Many people lost their jobs during the pandemic and DJ Rahsaan “Fly Guy” Alexander was no exception. As South Beach clubs closed and the entertainment industry practically grinded to a halt, the professional deejay had no choice but to stay home. Yet, he refused to stay idle. He grabbed a camera and began snapping pictures. He relentlessly chased images of a time fraught with confinement, joblessness, and protests, but also of love and change. “CAPTURE: A Portrait of the Pandemic” exhibits 60 photographs at the HistoryMiami Museum opening on Friday, Aug. 5.
The pandemic photography was a catharsis for Alexander, he says, and a way of lifting his spirits during a difficult time and showing future generations how life can go on in the face of tragedy.
“I think that is something that should be immortalized, and people should be able to look back at it for the years to come,” says Alexander, who has become one of the city’s most sought after DJs in the past 15 years.
“As you can imagine, when the industry shut down in the city and the world, I didn’t have a job to go back to for four months. And during that time, there was a lot of racial injustice happening with the murder of George Floyd, a lot of protests and riots,” he recalls.
While idly at home watching television and being inundated with images of tragedy, he felt the need to step out of his comfort zone, go out into the streets, and capture history.
He also felt there was a lack of coverage of the events happening in Miami.
“I would see things occurring in Minneapolis, Dallas, Atlanta, D.C… but I didn’t really see much coverage or focus on Miami. I felt like I needed to photograph those images,” says the Guyanese-born artist.
“CAPTURE: A Portrait of the Pandemic” is an exhibition that Alexander says gives a visual representation of the events that occurred in the city of Miami since the onset of the coronavirus pandemic. He says the display is anchored by three of his favorite photographs, “Racism is a Pandemic,” “Listen to Her,” and a photo of his mother, “Mom Dukes,” taken during quarantine.
Alexander’s passion for photography started when he was young, he says, and he describes himself as an artist who tried different things before turning his attention to the turntables.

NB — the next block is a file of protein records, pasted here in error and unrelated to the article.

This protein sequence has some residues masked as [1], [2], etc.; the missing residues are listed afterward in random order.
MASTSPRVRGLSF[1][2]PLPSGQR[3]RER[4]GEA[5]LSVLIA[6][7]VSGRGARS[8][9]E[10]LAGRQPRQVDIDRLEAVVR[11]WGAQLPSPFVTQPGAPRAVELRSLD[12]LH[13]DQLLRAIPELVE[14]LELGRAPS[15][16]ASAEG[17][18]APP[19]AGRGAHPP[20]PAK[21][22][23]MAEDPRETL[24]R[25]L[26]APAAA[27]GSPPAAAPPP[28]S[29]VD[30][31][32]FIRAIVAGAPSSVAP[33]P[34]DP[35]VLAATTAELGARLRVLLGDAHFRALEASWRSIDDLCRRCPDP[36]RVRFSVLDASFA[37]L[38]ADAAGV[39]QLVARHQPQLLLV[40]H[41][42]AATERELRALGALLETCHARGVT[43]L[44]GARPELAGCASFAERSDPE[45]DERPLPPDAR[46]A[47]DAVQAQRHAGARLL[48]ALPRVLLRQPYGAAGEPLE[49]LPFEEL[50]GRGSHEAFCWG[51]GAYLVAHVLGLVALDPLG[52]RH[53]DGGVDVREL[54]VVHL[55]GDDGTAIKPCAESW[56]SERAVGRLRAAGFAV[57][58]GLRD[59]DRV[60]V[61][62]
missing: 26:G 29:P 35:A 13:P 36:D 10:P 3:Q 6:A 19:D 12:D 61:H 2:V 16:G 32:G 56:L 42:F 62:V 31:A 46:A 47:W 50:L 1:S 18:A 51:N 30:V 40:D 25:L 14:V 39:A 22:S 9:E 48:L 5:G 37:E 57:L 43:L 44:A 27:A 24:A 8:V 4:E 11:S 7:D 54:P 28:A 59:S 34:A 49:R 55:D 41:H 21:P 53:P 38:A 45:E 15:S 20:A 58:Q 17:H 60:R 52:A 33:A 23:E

“I had photography classes in fourth grade and it was something that I wanted to pursue. But when I went to university, I got sidetracked, and I never really had the opportunity to be in photography,” he regrets.
Fast forward decades later and he became one of the more high-profile deejays in Miami, being photographed, and recorded on video for so many years in the clubs.
“When the shutdown happened, I heard that voice inside telling me to take my camera again. It was like an instant reconnection, and I felt like a 17-year-old kid in high school again,” where he says he was doing a lot of photography while a senior at Miami Killian Senior High School.
“I didn’t realize how much I missed having the camera in my hand,” he admits.
During the anti-racist protests, the photographer took images throughout Miami at the risk of catching COVID, he says, taking pictures while in a crowd of protesters. He confesses that he was anxious about getting the disease, but it was something that he was willing to risk.
“Thousands of people felt the need to go out and express themselves and be a part of the voice. And here I was out there.”
Also included in the exhibit are images of homelessness, something the artist says he nearly experienced himself. “In 2020 I was threatened with eviction two times. I did not have an income and I couldn’t pay my rent, so I had to enroll in a rental assistance program, otherwise, I could have been on the streets.”
Although day-t0-day life has mostly returned to normal, Alexander does not want people to forget that the world and Miami have been forever changed.
His pandemic experience led to the publication of a book of his photographs entitled “Miami with Love” and the documentary “Pivot: a 2020 Story,” an introspective look at how he rekindled his passion for photography during the exhibition.
“CAPTURE: A Portrait of the Pandemic” is Alexander’s third exhibit and the first to be shown on a large scale at HistoryMiami Center for Photography. The exhibit will open to the public with a VIP event on the evening of Thursday, Aug. 4 and to the public on Friday, Aug. 5.
“Rahsaan is a talented, multifaceted artist,” says Chris Barfield, HHM’s curator of exhibitions.
“He came to us a year ago with his book and we immediately recognized that he not only documented the upheaval and change Miami has experienced since 2020, but he also lived it,” says Barfield, adding that Alexander’s work is telling Miami’s stories, which is at the core of the museum’s mission. “Capture is a personal story, it’s Miami’s story.”
Barfield hopes that museum visitors recognize that much of what Alexander photographed is still ongoing. He cites the ever presence of racial injustice and economic disparity and the continuing public health concern of COVID-19. “These issues today are all a part of what makes Miami, Miami,” he concludes.
As for Alexander, he’s back in the deejay booth but isn’t putting down his camera.
“Photography’s an extension of my artistic career. I’m an artist whose artistry comes out in different mediums. I did rap music before I started deejaying. I wrote stories before I started rapping. Being an artist is the foundation of it all,” he says.